In recent weeks, New York State Governor Andrew Cuomo has been talking about a plan to make college at state universities free for residents of the state. This plan has been met with cautious optimism from residents of NY, even though the question still looms about how it’s all going to be paid for.

A surprising place I’ve found resistance to this plan has been the liberal arts university that I attended in upstate NY. I’ll withhold the name of the school, but I received what I believe to be a world class education. I wasn’t only given facts, dates, and events to memorize, I was educated to see the world complexly and think critically. Despite the crushing student load debt I’m still paying for from my schooling, I still believe it was worth it to be a student there because of the person they helped me become. I’ve always thought the world of this school and their commitment to being an educational institution that strives to create good citizens of the world.

That made the email they sent to me all the more confusing. The argument being made was that more students would choose free state education over their more expensive private education, and we as alumni were encouraged to speak out against this program. This flies in the face of the very liberal arts education I received from this school. We were taught to think ethically about all situations, to critically examine things and see them from perspectives beyond our own, but that doesn’t seem to be what the school is doing. They’re even encouraging former students to used the college’s mailing address if they live out of state to make sure their protests are paid attention to in Albany.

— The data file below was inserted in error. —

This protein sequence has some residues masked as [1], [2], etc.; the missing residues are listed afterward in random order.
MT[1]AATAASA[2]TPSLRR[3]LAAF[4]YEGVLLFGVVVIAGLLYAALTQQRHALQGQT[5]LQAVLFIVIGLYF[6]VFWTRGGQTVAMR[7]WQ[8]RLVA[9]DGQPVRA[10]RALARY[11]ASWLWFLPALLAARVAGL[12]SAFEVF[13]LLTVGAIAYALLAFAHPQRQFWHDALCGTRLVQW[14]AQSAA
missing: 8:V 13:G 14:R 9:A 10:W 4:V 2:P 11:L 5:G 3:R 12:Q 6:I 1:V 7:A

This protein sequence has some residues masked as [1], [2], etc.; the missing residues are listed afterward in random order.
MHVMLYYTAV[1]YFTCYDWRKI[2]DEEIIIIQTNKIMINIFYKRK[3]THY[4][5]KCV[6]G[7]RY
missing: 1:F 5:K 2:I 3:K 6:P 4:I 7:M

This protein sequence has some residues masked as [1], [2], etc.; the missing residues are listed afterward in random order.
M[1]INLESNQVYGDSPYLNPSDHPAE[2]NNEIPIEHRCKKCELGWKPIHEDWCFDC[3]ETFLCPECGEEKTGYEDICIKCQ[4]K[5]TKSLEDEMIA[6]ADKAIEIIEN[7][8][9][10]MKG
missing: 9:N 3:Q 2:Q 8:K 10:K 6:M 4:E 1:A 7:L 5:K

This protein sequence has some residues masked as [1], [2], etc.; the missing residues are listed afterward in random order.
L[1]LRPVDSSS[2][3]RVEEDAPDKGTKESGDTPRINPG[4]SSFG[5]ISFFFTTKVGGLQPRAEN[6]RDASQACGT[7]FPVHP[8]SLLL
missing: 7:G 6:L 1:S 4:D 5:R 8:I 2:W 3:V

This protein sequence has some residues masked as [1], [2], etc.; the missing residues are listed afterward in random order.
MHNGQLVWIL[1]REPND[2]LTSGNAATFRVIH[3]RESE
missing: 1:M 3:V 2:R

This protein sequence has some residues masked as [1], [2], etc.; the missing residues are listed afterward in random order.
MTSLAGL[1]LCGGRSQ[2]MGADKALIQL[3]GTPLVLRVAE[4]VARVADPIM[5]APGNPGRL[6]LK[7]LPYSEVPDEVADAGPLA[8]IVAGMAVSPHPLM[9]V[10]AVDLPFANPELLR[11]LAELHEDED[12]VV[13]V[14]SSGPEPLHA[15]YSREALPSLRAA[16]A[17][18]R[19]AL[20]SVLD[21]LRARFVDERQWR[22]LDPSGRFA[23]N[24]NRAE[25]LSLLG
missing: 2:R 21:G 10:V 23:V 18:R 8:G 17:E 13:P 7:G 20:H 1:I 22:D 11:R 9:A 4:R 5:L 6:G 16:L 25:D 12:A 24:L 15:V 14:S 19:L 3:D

When looking at this program, it’s clear that more students in NYS will inevitably be able to receive higher education, but it will ultimately be harder on smaller private colleges to keep enrollment up. So the school’s reaction is to abandon the very style of thinking they taught me for four years, and act in the spirit of self interest.

So I suppose the conflict I find myself in goes something like this: Do I support the school I am so fiercely loyal to and have been proud of up until now, or do I act on the education I received and support free college tuition for all residents of the state, because that would be acting in the interest of more than my just my sphere of interest?

I love my alma mater and I’m proud to have attended there, but on this issue they’ve lost me. They taught me to stand with the marginalized, the people on the outside, and truly be a scholar servant. That means opening doors to as many potential students as possible to higher education. That world class liberal arts education I received it still a draw, and with any luck, will survive this shift in the way education is done statewide.

Essays on the Record

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